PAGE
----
The Big Sick

Pasatiempo - - PASATIEMPO - Sil­i­con Val­ley. The Big Sick

Mythol­ogy to the con­trary, Amer­ica has never been quite the melt­ing pot we used to pride our­selves on. The en­trenched pop­u­la­tion can be hos­tile to new­com­ers. First-gen­er­a­tion im­mi­grants of­ten cir­cle the wagons, fiercely pro­tec­tive of their tra­di­tions. One of the taboos most earnestly guarded against is mixed mar­riage. This is the sub­ject tack­led by screen­writ­ers Emily V. Gor­don, a writer and pro­ducer, and her hus­band, Ku­mail Nan­jiani, a stand-up comic and star of HBO’s

In the movie, co-pro­duced by Judd Apa­tow and di­rected by Michael Showal­ter (Hello, My Name Is Doris), Nan­jiani plays a ver­sion of him­self, a young Pak­istani im­mi­grant who does stand-up com­edy and drives for Uber. Gor­don’s char­ac­ter is taken over by Zoe Kazan. They meet at the Chicago club where he’s on­stage and she’s in the au­di­ence, and a feisty and fit­ful re­la­tion­ship en­sues.

The fit­ful­ness comes from Ku­mail’s in­abil­ity to com­mit. His par­ents ex­pect him to marry a Pak­istani girl. At the fam­ily din­ner ta­ble, the door­bell will ring, and his mother (Zeno­bia Shroff) will say, “Who could that be?” and then re­turn with an at­trac­tive Pak­istani Mus­lim girl who “just hap­pened to drop by.” (These young women are mostly ter­rific.) Ku­mail is ex­pected to choose one of them as his bride. When Emily re­al­izes he has never told his par­ents about her, she an­grily breaks off the re­la­tion­ship. In his cul­ture, Ku­mail ex­plains help­lessly, “Ar­ranged mar­riage is mar­riage. Any­thing else is un­think­able.”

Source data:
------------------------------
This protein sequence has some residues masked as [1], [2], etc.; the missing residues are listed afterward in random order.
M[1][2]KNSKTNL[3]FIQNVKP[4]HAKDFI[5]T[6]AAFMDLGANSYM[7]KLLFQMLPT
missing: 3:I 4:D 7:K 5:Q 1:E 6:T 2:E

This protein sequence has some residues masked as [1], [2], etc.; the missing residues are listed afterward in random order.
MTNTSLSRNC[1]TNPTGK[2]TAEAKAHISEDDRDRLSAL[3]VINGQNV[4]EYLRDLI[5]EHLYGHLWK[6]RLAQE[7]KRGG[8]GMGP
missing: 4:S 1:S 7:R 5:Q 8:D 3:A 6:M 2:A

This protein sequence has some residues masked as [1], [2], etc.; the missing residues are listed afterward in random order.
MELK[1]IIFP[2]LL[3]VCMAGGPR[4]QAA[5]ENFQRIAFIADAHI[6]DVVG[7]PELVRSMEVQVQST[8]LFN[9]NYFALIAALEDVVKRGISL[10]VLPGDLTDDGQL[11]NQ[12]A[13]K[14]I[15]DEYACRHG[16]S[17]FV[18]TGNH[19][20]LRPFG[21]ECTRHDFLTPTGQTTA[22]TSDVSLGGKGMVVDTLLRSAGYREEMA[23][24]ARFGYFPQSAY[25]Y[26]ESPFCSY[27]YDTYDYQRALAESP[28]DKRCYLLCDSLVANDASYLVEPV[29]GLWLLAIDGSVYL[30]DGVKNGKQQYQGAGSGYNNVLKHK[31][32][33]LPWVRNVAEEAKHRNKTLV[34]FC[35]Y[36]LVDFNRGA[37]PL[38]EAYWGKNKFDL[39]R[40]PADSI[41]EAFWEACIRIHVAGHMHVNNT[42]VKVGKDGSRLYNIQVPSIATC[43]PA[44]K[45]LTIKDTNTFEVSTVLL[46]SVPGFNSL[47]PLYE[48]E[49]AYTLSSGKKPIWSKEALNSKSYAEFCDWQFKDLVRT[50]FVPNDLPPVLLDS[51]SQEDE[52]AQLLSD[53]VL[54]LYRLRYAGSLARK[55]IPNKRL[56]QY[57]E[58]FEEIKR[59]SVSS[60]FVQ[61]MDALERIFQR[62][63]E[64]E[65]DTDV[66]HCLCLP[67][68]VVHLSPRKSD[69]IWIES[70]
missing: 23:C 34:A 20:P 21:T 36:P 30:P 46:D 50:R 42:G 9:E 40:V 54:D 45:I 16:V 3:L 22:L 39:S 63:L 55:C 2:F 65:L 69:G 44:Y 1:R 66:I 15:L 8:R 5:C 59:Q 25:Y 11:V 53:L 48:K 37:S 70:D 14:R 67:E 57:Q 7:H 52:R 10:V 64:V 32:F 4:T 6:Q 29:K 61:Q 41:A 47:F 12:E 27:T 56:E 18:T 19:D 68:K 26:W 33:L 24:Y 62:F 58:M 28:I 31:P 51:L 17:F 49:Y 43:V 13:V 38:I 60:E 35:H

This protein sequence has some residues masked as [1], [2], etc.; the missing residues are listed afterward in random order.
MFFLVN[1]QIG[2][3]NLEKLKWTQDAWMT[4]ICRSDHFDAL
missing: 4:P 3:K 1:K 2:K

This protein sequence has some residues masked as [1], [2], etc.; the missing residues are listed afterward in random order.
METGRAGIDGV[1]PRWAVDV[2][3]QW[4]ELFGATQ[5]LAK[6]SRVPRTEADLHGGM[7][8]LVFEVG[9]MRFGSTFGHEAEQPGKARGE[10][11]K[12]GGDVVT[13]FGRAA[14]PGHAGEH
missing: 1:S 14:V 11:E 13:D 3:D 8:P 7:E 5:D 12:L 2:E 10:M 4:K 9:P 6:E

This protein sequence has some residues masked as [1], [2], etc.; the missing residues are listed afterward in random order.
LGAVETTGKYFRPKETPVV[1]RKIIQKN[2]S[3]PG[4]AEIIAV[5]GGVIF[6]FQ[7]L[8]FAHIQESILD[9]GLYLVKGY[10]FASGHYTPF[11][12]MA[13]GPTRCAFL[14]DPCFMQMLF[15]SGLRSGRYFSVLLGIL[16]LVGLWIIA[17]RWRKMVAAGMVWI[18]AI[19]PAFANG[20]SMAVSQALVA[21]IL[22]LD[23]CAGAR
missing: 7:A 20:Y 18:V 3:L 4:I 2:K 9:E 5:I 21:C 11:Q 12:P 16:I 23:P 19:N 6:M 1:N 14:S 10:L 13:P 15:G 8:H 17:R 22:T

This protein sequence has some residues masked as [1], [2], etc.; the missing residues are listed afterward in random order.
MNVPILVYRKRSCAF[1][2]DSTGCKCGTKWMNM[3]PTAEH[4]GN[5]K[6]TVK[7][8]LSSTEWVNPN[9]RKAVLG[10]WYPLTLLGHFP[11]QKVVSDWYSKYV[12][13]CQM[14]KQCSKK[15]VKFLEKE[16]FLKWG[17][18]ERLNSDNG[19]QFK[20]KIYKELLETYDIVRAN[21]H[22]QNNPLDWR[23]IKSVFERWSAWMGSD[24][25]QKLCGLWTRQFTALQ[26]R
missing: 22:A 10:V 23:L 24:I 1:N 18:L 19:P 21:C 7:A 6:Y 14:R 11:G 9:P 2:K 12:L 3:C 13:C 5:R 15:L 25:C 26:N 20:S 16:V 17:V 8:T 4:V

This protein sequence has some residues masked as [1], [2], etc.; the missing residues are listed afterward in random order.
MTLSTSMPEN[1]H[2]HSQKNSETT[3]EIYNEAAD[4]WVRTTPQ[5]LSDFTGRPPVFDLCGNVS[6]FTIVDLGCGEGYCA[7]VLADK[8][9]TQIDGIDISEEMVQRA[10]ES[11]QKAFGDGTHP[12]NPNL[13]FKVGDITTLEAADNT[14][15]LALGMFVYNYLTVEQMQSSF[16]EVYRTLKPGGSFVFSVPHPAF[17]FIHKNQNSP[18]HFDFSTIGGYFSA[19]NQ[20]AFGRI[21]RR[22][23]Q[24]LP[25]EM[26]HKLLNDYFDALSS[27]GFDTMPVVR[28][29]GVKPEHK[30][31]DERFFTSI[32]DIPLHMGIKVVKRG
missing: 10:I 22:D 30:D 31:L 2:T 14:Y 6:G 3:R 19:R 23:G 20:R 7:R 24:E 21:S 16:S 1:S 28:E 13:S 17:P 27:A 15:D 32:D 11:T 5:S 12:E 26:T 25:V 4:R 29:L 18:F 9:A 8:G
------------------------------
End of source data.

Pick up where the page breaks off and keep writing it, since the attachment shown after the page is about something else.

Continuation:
Un­think­able per­haps for his par­ents (his fa­ther is played by Bol­ly­wood great Anupam Kher), but not for Ku­mail, and when shortly after their breakup Emily is sud­denly hos­pi­tal­ized with a mys­te­ri­ous in­fec­tion and put in a coma, Ku­mail stays at her side day and night. The movie suf­fers al­most as much as Ku­mail does from the loss of the de­light­ful Kazan for that long stretch, but the slack is taken up by the ar­rival of her par­ents, won­der­fully played by Ray Ro­mano and Holly Hunter.

Gor­don and Nan­jiani’s script is smart, funny, and has the ring of truth, in part be­cause the cou­ple has lived a lot of it. The cast, which in­cludes a smat­ter­ing of comics, is uni­formly good, an­chored by the soul­ful Nan­jiani and the ir­re­press­ible Kazan.

You can have fun un­pack­ing that ti­tle — does it re­fer just to Emily’s ill­ness, or might it ex­pand to love it­self, or could it in­clude a sly re­flec­tion on con­tem­po­rary racial and eth­nic at­ti­tudes? In any case, is a ro­man­tic com­edy with a rich­ness of cul­tural in­sights, a beat­ing heart, and gen­uine laughs. — Jonathan Richards

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